There is one rule for Linkedin: Don’t connect with total strangers — unless they seem interesting, have the potential to turn into clients, or could serve as referral sources. Research by Kredible Technologies Inc. suggests in-house counsel are more likely to hire lawyers with whom they have at least one connection in common. That said, here are 10 ways to quickly build your Linkedin network.
1) Connect with “People You May Know.” This is the low-hanging fruit for new connections. Linkedin will display these on the top right-hand side of the home page.
2) Connect with co-workers. The point is opening your Rolodex to them and vice versa. When you need an introduction, this is useful information to have.
3) Connect with fellow alumni. Along the top of the screen at Linkedin.com is a tab that says “Connect” that gives you the option to “Find Alumni.” Maybe members of your old study group can send business your way.
4) Import your contacts from Outlook. This can be tricky. Linkedin has a default setting that will “Select All” of your contacts; deselect that option and go through the list, checking off the people with whom you want to connect.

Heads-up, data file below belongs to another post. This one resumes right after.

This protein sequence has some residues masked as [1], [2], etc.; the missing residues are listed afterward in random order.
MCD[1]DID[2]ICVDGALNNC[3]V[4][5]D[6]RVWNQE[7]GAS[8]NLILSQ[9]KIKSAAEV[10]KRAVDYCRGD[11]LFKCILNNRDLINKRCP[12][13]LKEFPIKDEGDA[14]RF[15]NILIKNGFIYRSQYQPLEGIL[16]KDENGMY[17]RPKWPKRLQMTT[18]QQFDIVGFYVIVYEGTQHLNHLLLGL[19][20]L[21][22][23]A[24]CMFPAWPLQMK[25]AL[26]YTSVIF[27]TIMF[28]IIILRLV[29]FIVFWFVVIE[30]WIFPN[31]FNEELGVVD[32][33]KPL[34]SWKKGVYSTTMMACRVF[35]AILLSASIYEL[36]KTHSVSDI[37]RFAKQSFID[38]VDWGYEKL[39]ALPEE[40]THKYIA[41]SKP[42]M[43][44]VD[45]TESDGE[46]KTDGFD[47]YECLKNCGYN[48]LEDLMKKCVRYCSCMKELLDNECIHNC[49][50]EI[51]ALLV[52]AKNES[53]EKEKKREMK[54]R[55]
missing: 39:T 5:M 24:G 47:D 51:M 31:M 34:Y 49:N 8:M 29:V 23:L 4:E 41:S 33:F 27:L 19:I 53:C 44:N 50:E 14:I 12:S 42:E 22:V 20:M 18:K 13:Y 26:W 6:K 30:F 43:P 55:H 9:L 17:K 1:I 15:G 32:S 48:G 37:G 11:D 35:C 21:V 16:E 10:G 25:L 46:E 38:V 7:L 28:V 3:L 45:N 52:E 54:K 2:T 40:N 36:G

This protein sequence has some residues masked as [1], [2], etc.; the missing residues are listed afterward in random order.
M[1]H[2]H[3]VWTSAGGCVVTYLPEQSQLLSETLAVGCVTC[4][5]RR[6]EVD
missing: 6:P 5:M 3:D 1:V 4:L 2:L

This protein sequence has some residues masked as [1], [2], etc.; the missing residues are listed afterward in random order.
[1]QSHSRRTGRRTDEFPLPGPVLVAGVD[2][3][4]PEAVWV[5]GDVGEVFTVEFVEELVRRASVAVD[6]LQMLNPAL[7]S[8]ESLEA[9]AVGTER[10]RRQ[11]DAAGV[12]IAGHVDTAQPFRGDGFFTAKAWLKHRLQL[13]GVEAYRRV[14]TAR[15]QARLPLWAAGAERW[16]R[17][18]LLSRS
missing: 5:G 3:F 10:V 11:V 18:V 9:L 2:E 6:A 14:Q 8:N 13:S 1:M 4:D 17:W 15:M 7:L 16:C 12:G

5) Linkedin discourages people from connecting with total strangers, but if you both belong to the same group, Linkedin figures you have enough in common to merit a connection. Don’t just click the “Connect” button, though — click on the individual’s profile and then click “Connect.” This allows you to send a personalized message along with your connection request.
6) Every time you bring business cards home from an event, find those people on Linkedin and send them personalized invitations.
7) If you like what people share and talk about on Twitter, connect with them on Linkedin. Your crazy uncle might not be the best person to connect with on Linkedin, but your brother-in the law investment banker might be. Try and get some cross-pollination going.
8) Sometimes your Linkedin connections will share articles from people outside your network. If you like the article, send the author a message and get connected.
9) Read the newspaper. What companies are in the news? Which interview subject tells a great story? Send that person an invite through Linkedin with a personalized message saying how much you enjoyed the interview.
10) Check your inbox. Too many lawyers have boxes full of unanswered connection requests — sometimes from general counsel or journalists.
Growing your network isn’t an end in itself, but having a large, engaged network will give you a larger audience and valuable contacts. There is an old saying: “If you aren’t growing, you are dying.” So keep growing your Linkedin network. You won’t like the alternative.